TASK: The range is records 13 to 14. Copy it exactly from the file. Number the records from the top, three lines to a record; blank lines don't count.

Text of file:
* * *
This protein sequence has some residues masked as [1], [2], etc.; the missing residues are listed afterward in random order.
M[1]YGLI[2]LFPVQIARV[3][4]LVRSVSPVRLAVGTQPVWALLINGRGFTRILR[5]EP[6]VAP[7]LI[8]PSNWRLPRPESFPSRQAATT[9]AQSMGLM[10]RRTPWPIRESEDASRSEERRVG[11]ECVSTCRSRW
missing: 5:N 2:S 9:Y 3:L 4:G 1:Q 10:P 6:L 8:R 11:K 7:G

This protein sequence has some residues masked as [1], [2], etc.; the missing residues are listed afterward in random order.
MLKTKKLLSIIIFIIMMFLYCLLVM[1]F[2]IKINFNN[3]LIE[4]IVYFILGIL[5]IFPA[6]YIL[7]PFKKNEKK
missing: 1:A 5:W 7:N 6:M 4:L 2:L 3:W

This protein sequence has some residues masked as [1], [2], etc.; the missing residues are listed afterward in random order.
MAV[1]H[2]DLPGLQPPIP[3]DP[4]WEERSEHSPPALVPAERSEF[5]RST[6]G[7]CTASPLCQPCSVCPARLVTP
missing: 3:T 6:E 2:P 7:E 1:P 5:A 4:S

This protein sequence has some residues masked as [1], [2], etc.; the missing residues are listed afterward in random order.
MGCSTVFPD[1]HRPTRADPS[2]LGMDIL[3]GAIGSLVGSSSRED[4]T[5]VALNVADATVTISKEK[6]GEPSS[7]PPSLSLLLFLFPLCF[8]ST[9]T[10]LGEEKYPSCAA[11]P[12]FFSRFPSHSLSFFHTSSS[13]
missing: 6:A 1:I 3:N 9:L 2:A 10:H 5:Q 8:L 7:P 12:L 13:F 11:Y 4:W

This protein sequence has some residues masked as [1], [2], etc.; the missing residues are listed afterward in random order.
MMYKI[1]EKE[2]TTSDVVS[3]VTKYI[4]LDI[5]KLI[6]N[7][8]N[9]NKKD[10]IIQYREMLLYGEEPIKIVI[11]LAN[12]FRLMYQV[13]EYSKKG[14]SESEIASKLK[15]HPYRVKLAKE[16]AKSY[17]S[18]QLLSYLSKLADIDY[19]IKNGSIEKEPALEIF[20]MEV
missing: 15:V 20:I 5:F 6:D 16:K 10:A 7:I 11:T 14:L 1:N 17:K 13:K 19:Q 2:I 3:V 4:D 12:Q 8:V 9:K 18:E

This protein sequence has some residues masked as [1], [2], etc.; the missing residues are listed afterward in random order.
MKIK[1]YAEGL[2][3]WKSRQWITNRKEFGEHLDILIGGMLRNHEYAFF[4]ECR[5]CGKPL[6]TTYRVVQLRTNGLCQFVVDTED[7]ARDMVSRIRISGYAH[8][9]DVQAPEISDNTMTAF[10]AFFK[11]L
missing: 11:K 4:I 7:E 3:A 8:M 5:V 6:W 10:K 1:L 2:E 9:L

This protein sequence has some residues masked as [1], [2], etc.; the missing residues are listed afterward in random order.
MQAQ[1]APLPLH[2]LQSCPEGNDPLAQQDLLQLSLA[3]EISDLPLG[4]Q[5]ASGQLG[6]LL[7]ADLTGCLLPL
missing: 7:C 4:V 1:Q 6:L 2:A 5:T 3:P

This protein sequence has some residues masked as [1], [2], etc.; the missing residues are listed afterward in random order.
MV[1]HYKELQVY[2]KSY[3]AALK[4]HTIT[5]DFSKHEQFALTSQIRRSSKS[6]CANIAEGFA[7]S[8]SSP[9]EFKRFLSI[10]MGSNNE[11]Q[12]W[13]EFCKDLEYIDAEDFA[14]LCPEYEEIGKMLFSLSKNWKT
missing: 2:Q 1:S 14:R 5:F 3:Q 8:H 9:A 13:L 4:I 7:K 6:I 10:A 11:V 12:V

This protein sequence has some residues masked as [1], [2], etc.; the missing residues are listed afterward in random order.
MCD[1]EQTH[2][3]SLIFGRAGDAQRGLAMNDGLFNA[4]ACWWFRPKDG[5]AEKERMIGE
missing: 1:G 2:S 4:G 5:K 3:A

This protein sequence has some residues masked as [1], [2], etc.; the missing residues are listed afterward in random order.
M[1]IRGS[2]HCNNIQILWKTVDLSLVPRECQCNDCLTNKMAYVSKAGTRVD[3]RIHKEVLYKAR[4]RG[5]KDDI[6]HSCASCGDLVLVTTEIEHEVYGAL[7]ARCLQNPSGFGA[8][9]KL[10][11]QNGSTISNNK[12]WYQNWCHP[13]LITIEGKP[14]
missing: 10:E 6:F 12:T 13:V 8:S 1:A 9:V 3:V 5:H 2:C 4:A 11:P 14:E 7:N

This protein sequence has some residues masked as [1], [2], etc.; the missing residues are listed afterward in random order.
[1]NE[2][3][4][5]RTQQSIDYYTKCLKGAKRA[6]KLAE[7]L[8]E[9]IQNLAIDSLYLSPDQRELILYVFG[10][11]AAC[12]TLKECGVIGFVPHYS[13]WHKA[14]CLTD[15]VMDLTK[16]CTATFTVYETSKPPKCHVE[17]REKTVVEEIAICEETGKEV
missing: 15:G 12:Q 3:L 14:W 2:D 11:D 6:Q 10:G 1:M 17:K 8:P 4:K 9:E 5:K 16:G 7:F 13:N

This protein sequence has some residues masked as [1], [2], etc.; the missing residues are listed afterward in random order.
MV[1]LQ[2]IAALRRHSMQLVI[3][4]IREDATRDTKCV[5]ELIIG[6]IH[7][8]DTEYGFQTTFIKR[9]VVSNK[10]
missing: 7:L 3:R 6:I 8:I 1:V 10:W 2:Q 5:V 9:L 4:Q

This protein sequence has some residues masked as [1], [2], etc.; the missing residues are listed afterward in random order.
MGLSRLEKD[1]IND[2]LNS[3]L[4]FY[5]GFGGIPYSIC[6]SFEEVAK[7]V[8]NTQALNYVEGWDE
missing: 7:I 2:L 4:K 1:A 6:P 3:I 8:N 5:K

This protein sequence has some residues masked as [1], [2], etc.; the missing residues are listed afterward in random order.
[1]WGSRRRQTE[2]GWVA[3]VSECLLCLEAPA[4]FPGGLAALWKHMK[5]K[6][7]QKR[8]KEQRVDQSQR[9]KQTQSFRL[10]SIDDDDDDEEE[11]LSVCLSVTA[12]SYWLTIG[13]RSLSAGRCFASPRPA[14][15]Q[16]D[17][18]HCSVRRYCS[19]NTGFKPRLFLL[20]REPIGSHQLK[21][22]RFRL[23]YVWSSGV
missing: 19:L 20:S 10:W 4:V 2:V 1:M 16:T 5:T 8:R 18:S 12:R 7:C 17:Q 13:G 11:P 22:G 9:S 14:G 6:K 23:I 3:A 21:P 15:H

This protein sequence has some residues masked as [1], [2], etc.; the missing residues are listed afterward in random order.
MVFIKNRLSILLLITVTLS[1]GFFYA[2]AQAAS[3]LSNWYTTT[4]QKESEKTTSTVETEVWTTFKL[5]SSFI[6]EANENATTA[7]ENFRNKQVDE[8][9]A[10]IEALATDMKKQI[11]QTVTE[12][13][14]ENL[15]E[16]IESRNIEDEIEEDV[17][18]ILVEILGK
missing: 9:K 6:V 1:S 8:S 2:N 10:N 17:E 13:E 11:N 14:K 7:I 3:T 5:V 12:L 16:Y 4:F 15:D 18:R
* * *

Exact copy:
This protein sequence has some residues masked as [1], [2], etc.; the missing residues are listed afterward in random order.
MGLSRLEKD[1]IND[2]LNS[3]L[4]FY[5]GFGGIPYSIC[6]SFEEVAK[7]V[8]NTQALNYVEGWDE
missing: 7:I 2:L 4:K 1:A 6:P 3:I 8:N 5:K

This protein sequence has some residues masked as [1], [2], etc.; the missing residues are listed afterward in random order.
[1]WGSRRRQTE[2]GWVA[3]VSECLLCLEAPA[4]FPGGLAALWKHMK[5]K[6][7]QKR[8]KEQRVDQSQR[9]KQTQSFRL[10]SIDDDDDDEEE[11]LSVCLSVTA[12]SYWLTIG[13]RSLSAGRCFASPRPA[14][15]Q[16]D[17][18]HCSVRRYCS[19]NTGFKPRLFLL[20]REPIGSHQLK[21][22]RFRL[23]YVWSSGV
missing: 19:L 20:S 10:W 4:V 2:V 1:M 16:T 5:T 8:R 18:S 12:R 7:C 17:Q 13:G 11:P 22:G 9:S 14:G 6:K 23:I 3:A 21:P 15:H